The Air Force is proposing to dramatically scale back cuts to the Air National Guard that were included its original fiscal 2013 budget request, cutting its original reduction to personnel by 40%, according to a draft slide from the service.

The Air Force is not commenting publicly on its draft proposal for an Air Guard end strength of 105,300, which could also curb by 60% its planned reduction to aircraft.

Fiscal 2013 started on October 1st, but the government is operating on a continuing resolution of 2012 spending levels that expires at the end of March.

“No decisions have been made,” stressed Air Force spokeswoman Ann Stefanek, who said the proposal has not been submitted to Defense Secretary Leon Panetta. “We don’t have anything we’re speaking about publicly.”

Still, the proposal is making its way through Capitol Hill, where reaction to it is mixed. And any decision involving the National Guard generates input from all 50 states, given the Guard’s dual role in supporting the active duty military and serving state governors.

While the Council of Governors is supportive of “constructive Air Force movement” on the force structure reductions, it remains upset about the process.

“We cannot accept what we understand to be a ‘Take it or leave it’ proposal without discussion, disclosure of underlying fiscal and operational data without time to consider its merits,” write the council’s co-chairs, Gov. Terry Branstad (R-Iowa) and Gov. Christine Gregoire (D-Wash.), in a Nov. 15 letter to Air Force leadership.

“Governors are open to working with you to reach an agreement on a budget proposal we can all support for FY 2013 and FY 2014,” they write. “By statute and Executive Order, the Council of Governors is the forum for this dialogue to take place between governors and the Department of Defense and we stand ready to work with you as expeditiously as possible.”

Gen. Harry Wyatt, the director of the Air National Guard, brought in the military leaders of the 54 state guard bureaus, known as adjutants general, to discuss the proposal on Nov. 2.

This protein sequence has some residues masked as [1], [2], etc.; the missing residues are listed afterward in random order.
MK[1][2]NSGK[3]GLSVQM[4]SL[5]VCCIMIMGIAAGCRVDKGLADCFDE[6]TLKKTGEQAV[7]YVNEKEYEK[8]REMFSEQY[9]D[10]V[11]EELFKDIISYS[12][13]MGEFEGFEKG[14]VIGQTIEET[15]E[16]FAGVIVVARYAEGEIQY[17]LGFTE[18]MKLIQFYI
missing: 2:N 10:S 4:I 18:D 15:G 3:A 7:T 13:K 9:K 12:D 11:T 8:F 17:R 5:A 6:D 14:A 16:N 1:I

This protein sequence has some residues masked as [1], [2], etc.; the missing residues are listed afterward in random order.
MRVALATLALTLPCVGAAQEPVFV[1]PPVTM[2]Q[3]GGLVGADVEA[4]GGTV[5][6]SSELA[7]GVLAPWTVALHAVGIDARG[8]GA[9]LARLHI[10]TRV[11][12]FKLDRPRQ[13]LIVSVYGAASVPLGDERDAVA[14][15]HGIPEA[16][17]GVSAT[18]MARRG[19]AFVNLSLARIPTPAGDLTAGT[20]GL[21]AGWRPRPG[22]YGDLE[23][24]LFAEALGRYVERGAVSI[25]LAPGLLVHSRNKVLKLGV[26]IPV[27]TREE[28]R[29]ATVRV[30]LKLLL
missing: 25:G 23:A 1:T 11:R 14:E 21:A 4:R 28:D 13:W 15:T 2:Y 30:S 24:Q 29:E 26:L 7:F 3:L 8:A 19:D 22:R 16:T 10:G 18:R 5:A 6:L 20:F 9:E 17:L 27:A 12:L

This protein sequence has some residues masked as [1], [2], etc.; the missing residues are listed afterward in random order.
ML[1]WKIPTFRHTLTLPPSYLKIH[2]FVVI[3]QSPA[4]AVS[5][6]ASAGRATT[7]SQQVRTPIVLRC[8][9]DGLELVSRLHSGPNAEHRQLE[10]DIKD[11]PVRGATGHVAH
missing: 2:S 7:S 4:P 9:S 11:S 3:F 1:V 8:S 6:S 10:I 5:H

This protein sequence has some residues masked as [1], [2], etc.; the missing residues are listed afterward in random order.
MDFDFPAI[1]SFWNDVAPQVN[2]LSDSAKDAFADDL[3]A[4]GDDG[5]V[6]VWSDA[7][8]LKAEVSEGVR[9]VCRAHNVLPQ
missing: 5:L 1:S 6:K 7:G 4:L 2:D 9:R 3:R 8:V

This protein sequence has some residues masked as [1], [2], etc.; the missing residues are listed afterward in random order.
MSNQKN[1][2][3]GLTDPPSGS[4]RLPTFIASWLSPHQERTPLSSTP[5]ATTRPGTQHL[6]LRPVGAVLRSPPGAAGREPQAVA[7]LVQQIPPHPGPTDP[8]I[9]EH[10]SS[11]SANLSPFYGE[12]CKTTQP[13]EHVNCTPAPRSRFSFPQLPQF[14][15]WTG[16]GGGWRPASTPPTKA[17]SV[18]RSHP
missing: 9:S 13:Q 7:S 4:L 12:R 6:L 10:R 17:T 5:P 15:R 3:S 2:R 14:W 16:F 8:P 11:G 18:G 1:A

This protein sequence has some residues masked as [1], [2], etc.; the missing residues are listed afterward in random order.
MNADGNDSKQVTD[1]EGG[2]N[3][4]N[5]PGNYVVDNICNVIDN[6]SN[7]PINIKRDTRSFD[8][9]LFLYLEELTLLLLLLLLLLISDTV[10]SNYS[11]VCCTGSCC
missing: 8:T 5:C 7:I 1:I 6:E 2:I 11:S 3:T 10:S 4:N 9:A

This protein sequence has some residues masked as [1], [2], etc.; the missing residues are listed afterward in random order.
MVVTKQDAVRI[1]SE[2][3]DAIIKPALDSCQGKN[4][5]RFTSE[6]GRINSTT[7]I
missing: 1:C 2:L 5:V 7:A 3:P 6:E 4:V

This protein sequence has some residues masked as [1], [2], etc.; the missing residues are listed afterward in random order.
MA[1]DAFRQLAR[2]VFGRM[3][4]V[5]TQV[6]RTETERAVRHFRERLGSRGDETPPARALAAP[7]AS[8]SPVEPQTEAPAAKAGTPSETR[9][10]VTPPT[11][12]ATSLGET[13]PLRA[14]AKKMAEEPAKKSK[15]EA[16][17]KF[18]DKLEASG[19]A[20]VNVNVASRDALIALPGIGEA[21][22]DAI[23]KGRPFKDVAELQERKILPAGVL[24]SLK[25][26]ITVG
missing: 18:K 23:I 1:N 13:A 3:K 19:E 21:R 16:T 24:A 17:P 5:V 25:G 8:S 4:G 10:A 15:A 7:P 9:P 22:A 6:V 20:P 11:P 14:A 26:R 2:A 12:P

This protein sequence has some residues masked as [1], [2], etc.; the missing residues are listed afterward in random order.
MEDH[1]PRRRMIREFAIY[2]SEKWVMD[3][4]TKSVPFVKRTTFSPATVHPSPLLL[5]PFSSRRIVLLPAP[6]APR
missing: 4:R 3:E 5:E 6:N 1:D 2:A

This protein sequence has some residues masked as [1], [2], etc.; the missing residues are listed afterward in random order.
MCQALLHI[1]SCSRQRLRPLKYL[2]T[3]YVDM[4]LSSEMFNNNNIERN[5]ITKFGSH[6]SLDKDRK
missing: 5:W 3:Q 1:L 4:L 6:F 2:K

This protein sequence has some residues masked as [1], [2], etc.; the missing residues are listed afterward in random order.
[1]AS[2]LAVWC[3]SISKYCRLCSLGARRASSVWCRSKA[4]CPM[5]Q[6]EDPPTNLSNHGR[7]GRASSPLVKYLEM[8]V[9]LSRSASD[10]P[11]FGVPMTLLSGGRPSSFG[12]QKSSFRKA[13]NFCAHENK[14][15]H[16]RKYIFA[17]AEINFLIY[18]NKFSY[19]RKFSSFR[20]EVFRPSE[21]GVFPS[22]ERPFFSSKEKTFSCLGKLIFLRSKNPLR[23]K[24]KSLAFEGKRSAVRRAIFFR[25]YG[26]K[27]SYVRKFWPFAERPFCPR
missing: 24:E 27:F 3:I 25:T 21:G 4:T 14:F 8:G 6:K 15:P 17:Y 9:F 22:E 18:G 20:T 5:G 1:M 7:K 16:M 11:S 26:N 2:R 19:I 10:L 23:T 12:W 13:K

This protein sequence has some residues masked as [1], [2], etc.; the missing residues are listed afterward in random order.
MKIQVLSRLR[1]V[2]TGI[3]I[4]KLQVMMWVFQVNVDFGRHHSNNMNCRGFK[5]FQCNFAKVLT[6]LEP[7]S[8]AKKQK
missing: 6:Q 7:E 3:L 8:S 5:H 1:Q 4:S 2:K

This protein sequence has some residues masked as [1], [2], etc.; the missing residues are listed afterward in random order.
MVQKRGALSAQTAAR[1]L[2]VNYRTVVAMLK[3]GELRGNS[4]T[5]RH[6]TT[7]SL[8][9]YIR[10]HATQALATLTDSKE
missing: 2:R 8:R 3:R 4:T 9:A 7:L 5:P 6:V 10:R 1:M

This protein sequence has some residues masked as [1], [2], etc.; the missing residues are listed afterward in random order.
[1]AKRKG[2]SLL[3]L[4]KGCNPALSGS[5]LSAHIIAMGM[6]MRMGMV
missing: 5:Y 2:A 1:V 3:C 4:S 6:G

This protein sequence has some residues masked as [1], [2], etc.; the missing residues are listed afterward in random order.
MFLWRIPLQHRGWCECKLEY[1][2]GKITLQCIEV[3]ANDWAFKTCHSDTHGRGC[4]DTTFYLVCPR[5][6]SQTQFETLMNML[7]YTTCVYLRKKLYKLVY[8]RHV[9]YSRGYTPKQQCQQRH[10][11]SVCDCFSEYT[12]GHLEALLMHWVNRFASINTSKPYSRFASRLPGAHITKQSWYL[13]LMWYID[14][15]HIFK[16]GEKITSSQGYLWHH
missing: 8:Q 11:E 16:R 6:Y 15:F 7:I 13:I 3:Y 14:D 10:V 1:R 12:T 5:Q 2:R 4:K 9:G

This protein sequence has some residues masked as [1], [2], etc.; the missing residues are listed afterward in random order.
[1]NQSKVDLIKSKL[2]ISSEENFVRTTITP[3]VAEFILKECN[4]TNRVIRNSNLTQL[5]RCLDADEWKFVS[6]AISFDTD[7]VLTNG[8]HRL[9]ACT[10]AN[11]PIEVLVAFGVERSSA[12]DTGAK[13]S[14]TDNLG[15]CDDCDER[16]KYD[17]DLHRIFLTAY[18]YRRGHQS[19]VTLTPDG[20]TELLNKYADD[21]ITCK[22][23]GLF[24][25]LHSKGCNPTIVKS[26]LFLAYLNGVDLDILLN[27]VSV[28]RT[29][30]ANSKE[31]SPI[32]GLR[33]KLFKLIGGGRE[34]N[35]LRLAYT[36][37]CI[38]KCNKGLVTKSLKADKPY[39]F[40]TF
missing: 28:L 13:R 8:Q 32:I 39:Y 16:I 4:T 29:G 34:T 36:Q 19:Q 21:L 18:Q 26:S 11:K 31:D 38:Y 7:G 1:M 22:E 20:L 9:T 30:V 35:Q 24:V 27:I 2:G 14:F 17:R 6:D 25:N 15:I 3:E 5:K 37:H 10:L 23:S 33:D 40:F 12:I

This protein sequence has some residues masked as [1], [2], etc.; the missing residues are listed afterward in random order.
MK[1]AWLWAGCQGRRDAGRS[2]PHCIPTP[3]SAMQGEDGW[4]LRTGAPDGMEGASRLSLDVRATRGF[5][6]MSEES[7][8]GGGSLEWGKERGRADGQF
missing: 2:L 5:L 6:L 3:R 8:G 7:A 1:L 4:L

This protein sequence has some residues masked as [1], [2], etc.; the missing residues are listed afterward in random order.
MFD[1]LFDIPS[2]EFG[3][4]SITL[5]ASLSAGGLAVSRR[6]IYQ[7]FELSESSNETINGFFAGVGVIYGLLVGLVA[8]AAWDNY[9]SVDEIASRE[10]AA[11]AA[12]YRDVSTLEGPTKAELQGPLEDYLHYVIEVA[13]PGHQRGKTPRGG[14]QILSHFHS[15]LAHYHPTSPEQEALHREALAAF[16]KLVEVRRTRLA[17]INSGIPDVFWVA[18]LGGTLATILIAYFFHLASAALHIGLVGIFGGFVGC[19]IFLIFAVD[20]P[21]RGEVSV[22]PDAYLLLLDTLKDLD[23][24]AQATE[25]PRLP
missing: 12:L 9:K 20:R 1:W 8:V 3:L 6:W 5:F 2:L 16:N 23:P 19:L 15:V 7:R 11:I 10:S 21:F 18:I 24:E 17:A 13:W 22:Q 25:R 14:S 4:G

Aides on Capitol Hill, who see the Air Force proposal as a legitimate compromise, point out that the governors are not rejecting the substance of the proposal. Now the proposal becomes a matter of which remaining aircraft and personnel will be cut, they say.

Another question is how the Air Force will pay to restore force structure. A defense lobbyist says the service is likely to raid flight hours, training and operation and sustainment accounts. “You go hollow for the year,” he says.

In addition to concerns about the Air Force force structure reductions is another fight over a proposal in the Senate Armed Services Committee’s (SASC) fiscal 2013 defense authorization bill. The bill asks the Air Force to hold off on any reductions to force structure until they are reviewed by a commission. A Senate aide contends that the commission will help build support for final decisions, while the defense lobbyist says the military would prefer to settle the matter in-house.

SASC Chairman Sen. Carl Levin (D-Mich.) had predicted the defense policy bill would be on the Senate floor for debate just after the Thanksgiving recess. But the Senate wrapped up its business Nov. 15 without an agreement to do so.